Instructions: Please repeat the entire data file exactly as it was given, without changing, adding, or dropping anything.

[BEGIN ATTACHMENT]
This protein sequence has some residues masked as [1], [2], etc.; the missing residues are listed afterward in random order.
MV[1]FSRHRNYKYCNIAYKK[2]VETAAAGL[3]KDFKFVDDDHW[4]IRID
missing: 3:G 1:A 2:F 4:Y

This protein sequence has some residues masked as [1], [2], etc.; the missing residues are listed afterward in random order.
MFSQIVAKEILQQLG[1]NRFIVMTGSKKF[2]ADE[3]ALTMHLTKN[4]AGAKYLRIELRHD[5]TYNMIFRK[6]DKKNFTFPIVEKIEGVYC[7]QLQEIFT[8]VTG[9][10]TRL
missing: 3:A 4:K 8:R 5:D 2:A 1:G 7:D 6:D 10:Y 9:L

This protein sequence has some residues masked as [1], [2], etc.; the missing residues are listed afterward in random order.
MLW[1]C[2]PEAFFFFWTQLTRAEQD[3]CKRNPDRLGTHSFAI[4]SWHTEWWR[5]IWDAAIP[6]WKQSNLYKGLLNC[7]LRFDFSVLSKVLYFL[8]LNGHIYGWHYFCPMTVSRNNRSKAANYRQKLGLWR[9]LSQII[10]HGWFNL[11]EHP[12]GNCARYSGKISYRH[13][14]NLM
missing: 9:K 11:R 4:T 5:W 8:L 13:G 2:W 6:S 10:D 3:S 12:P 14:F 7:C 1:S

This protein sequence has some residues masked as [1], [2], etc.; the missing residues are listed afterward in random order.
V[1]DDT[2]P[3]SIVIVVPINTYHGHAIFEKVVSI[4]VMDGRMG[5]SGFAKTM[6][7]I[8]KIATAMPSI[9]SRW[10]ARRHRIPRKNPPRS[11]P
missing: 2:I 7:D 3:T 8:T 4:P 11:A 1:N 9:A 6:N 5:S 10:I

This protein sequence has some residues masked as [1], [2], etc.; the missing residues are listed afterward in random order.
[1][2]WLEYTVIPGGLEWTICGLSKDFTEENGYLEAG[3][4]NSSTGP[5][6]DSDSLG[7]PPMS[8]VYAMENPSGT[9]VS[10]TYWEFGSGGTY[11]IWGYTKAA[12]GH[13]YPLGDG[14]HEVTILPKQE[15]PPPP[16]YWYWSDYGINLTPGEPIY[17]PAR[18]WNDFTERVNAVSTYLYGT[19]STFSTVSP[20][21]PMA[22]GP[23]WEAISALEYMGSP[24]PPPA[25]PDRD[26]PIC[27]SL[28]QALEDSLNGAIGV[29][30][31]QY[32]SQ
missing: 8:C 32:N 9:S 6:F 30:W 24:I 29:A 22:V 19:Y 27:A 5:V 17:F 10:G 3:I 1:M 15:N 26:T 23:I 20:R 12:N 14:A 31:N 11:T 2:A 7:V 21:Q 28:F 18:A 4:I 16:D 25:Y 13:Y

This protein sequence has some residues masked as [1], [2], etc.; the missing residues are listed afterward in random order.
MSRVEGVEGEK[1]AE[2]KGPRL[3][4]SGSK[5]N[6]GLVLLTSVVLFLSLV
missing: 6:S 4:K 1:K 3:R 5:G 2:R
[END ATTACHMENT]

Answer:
This protein sequence has some residues masked as [1], [2], etc.; the missing residues are listed afterward in random order.
MV[1]FSRHRNYKYCNIAYKK[2]VETAAAGL[3]KDFKFVDDDHW[4]IRID
missing: 3:G 1:A 2:F 4:Y

This protein sequence has some residues masked as [1], [2], etc.; the missing residues are listed afterward in random order.
MFSQIVAKEILQQLG[1]NRFIVMTGSKKF[2]ADE[3]ALTMHLTKN[4]AGAKYLRIELRHD[5]TYNMIFRK[6]DKKNFTFPIVEKIEGVYC[7]QLQEIFT[8]VTG[9][10]TRL
missing: 3:A 4:K 8:R 5:D 2:A 1:G 7:D 6:D 10:Y 9:L

This protein sequence has some residues masked as [1], [2], etc.; the missing residues are listed afterward in random order.
MLW[1]C[2]PEAFFFFWTQLTRAEQD[3]CKRNPDRLGTHSFAI[4]SWHTEWWR[5]IWDAAIP[6]WKQSNLYKGLLNC[7]LRFDFSVLSKVLYFL[8]LNGHIYGWHYFCPMTVSRNNRSKAANYRQKLGLWR[9]LSQII[10]HGWFNL[11]EHP[12]GNCARYSGKISYRH[13][14]NLM
missing: 9:K 11:R 4:T 5:W 8:L 13:G 2:W 6:S 10:D 3:S 12:P 14:F 7:C 1:S

This protein sequence has some residues masked as [1], [2], etc.; the missing residues are listed afterward in random order.
V[1]DDT[2]P[3]SIVIVVPINTYHGHAIFEKVVSI[4]VMDGRMG[5]SGFAKTM[6][7]I[8]KIATAMPSI[9]SRW[10]ARRHRIPRKNPPRS[11]P
missing: 2:I 7:D 3:T 8:T 4:P 11:A 1:N 9:A 6:N 5:S 10:I

This protein sequence has some residues masked as [1], [2], etc.; the missing residues are listed afterward in random order.
[1][2]WLEYTVIPGGLEWTICGLSKDFTEENGYLEAG[3][4]NSSTGP[5][6]DSDSLG[7]PPMS[8]VYAMENPSGT[9]VS[10]TYWEFGSGGTY[11]IWGYTKAA[12]GH[13]YPLGDG[14]HEVTILPKQE[15]PPPP[16]YWYWSDYGINLTPGEPIY[17]PAR[18]WNDFTERVNAVSTYLYGT[19]STFSTVSP[20][21]PMA[22]GP[23]WEAISALEYMGSP[24]PPPA[25]PDRD[26]PIC[27]SL[28]QALEDSLNGAIGV[29][30][31]QY[32]SQ
missing: 8:C 32:N 9:S 6:F 30:W 24:I 29:A 22:V 19:Y 27:A 5:V 17:F 10:G 3:I 1:M 15:N 26:T 23:I 20:R 12:N 14:A 31:N 11:T 2:A 7:V 21:Q 28:F 18:A 4:I 16:D 25:Y 13:Y

This protein sequence has some residues masked as [1], [2], etc.; the missing residues are listed afterward in random order.
MSRVEGVEGEK[1]AE[2]KGPRL[3][4]SGSK[5]N[6]GLVLLTSVVLFLSLV
missing: 6:S 4:K 1:K 3:R 5:G 2:R